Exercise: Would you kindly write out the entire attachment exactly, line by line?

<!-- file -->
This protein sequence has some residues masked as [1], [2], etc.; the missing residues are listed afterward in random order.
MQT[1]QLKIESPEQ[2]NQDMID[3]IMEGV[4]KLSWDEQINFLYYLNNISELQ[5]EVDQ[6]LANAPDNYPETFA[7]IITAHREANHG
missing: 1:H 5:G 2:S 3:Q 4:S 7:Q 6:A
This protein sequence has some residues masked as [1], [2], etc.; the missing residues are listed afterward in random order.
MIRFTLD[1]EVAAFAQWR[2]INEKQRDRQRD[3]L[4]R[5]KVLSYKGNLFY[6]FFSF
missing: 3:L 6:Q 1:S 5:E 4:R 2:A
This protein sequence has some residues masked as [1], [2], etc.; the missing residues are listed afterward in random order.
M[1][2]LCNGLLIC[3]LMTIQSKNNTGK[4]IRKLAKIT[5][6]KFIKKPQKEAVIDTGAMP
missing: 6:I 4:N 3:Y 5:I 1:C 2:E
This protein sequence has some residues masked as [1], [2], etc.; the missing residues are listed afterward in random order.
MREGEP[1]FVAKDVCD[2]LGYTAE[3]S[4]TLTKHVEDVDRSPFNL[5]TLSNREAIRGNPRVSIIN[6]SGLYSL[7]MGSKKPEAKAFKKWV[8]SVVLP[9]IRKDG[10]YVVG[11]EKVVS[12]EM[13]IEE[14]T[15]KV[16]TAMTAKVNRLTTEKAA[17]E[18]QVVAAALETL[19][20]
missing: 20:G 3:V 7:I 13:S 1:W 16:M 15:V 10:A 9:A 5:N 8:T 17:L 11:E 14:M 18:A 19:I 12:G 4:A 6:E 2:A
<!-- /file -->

This protein sequence has some residues masked as [1], [2], etc.; the missing residues are listed afterward in random order.
MQT[1]QLKIESPEQ[2]NQDMID[3]IMEGV[4]KLSWDEQINFLYYLNNISELQ[5]EVDQ[6]LANAPDNYPETFA[7]IITAHREANHG
missing: 1:H 5:G 2:S 3:Q 4:S 7:Q 6:A
This protein sequence has some residues masked as [1], [2], etc.; the missing residues are listed afterward in random order.
MIRFTLD[1]EVAAFAQWR[2]INEKQRDRQRD[3]L[4]R[5]KVLSYKGNLFY[6]FFSF
missing: 3:L 6:Q 1:S 5:E 4:R 2:A
This protein sequence has some residues masked as [1], [2], etc.; the missing residues are listed afterward in random order.
M[1][2]LCNGLLIC[3]LMTIQSKNNTGK[4]IRKLAKIT[5][6]KFIKKPQKEAVIDTGAMP
missing: 6:I 4:N 3:Y 5:I 1:C 2:E
This protein sequence has some residues masked as [1], [2], etc.; the missing residues are listed afterward in random order.
MREGEP[1]FVAKDVCD[2]LGYTAE[3]S[4]TLTKHVEDVDRSPFNL[5]TLSNREAIRGNPRVSIIN[6]SGLYSL[7]MGSKKPEAKAFKKWV[8]SVVLP[9]IRKDG[10]YVVG[11]EKVVS[12]EM[13]IEE[14]T[15]KV[16]TAMTAKVNRLTTEKAA[17]E[18]QVVAAALETL[19][20]
missing: 20:G 3:V 7:I 13:S 1:W 16:M 15:V 10:A 9:A 5:N 8:T 17:L 11:E 14:M 18:A 19:I 12:G 4:A 6:E 2:A